"It just doesn't happen. Unless you're Aberdeen."
Willie Miller, the youngest captain in Aberdeen's history, talks about the moment provincial Scottish side Aberdeen became the kings of Europe when they defeated Real Madrid 2-1 in the 1983 Cup Winners Cup final. Alongside Miller in the Aberdeen line-up were plenty of future talents in Gordon Strachan, Alex McLeish, Jim Leighton and Eric Black, creating a youthful, but solid spine to the Scottish Cup Winners.
Not since the Lisbon Lions defeated Internazionale in 1967 to become European champions had a Scottish side been quite so forceful in Europe, beating European giants Bayern Munich 3-2 on aggregate along the way to the final in Gothenburg, Sweden. It all started on a bleak night at Pittodrie in front of a nervous home support when they faced FC Sion of Switzerland. Speaking to BBC Alba, Sir Alex Ferguson recalls the match.
"I saw Sion playing in a friendly against Lyon, in a tournament, and I thought they were a decent team. And we got 'em over to Pittodrie and beat 'em 7-0.
"And after the game they did a wind down on the pitch, after we beat 'em 7-0. I always remember saying 'God almighty, how do their players feel doing a wind down after getting' beat 7-0!', ya' know."
Aberdeen won the second leg by a measly 3 goals in Switzerland, winning 4-1 on the night and 11-1 on aggregate, enough for the FC Sion general manager to tell Alex Ferguson that he thought the young Aberdeen team would win the cup.
"I think you'll win this cup, you know. The ingredients of your team are perfect for Europe: energy, youth, good players, determination. You've got a great chance."
It was not just footballing ability that was helping Aberdeen reach their goals, assistant manager Archie Knox, recalls the great team spirit and camaraderie in the dressing room, giving the feeling that everyone was in it together, or not at all.
Knox joked, "We were in Teddy's (Scott) room, and they hijacked me, there was maybe 10 of them, maybe more at the time. Stripped me naked, carried me out into the middle of Pittodrie, dumped me, and started pelting snowballs at me, the lot of 'em."
This team spirit carried through into the next round with a comfortable 3-0 aggregate win over Polish side Lech Poznan, leading to a quarter-final tie with German force Bayern Munich. With the German league being the strongest in Europe at the time, Aberdeen were expected to be heavily beaten in this now historic tie. However, the first leg in the Olympic Stadium ended in a stalemate, with the Bayern Munich players quipping after the match that they were not worried as 'they always score away from home'. True to their word, Klaus Augenthaler opened the scoring in the second-leg at Pittodrie after just 10 minutes and heads dropped all around the stadium, with fans thinking this was the first of many.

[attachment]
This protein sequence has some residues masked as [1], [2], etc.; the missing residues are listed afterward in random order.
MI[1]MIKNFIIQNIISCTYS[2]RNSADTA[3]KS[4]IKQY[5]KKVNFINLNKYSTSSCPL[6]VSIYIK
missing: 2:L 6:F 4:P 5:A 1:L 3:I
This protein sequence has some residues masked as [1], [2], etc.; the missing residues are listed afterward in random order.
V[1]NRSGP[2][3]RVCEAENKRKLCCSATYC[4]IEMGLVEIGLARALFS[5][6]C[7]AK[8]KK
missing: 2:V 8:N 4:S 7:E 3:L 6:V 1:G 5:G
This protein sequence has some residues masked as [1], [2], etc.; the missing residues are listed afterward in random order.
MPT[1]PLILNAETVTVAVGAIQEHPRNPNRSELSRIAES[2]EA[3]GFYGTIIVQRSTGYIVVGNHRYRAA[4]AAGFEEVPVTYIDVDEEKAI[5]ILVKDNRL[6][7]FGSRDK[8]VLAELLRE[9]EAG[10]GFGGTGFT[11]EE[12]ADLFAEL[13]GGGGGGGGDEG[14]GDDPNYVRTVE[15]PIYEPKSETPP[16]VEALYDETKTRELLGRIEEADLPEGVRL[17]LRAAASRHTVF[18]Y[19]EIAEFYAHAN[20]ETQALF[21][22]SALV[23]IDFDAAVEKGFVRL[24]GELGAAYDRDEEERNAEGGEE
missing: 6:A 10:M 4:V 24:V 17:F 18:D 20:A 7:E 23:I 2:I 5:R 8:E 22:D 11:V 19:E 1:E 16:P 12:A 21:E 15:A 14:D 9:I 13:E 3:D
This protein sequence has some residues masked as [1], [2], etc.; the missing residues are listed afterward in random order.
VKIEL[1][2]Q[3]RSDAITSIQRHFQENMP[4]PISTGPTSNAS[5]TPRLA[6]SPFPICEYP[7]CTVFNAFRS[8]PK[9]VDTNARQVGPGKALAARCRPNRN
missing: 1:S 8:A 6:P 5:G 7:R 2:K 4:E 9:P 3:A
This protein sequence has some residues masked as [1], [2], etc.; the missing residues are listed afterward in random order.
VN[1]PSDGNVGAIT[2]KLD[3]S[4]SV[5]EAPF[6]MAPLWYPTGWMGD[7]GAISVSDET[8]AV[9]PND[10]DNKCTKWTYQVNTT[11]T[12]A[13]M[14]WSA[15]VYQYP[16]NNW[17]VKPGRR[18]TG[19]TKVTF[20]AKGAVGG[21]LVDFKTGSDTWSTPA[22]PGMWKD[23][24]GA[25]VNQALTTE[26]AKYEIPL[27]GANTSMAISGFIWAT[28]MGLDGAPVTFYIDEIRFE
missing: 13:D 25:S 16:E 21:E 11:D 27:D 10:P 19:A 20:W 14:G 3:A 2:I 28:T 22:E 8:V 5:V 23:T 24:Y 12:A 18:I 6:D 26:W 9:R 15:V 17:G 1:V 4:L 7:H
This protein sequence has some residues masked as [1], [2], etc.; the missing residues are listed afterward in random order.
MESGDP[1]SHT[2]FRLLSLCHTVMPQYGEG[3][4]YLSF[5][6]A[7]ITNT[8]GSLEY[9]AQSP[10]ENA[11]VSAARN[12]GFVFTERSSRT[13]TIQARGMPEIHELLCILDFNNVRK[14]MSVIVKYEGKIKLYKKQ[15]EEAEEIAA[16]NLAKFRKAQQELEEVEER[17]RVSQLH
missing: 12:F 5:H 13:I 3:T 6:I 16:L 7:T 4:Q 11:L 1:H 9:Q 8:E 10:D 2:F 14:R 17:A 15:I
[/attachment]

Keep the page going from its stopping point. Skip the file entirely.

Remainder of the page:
"We've never beaten a German side, in any cup competition, we thought that's it, we're on our way out." John McRuvie, Aberdeen supporter.
Just before half-time, however, Neil Simpson grabbed a goal back for The Dons, breathing life back into the tie and the teams went in for half-time oranges with the tie wide open. After a poor clearance from Alex McLeish, Bayern Munich took the lead again through a decent finish from Pflugler in the 61st minute, with Ferguson later blaming McLeish for the goal. Time was not on Aberdeen's side and the Germans were looking confident on the ball away from home, rarely relinquishing possession. Things were about to drastically change for the young Scottish players, though, with a training ground free-kick regime outwitting the Munich defence and allowing Alex McLeish to make up for his earlier error to nod home from the deep in the box. Aberdeen weren't finished there though as only a minute later substitute, John Hewitt, scored what is now known to be the winning goal, with Aberdeen holding on for the final 12 minutes to thwart the German giants and reach the last 4 where they would face Belgium team Waterschei Thor. The first leg of the tie was played at Pittodrie and the contest was over before it had started, with Eric Black scoring in the first minute of the game before Simpson doubled the lead in the 4th minute, leaving the Belgians with a monumental task if they were to qualify. The first leg ended in a 5-1 thrashing, allowing the Scots to relax when they went over to Belgium, where they lost 1-0 to send them through to their first - and only - European final.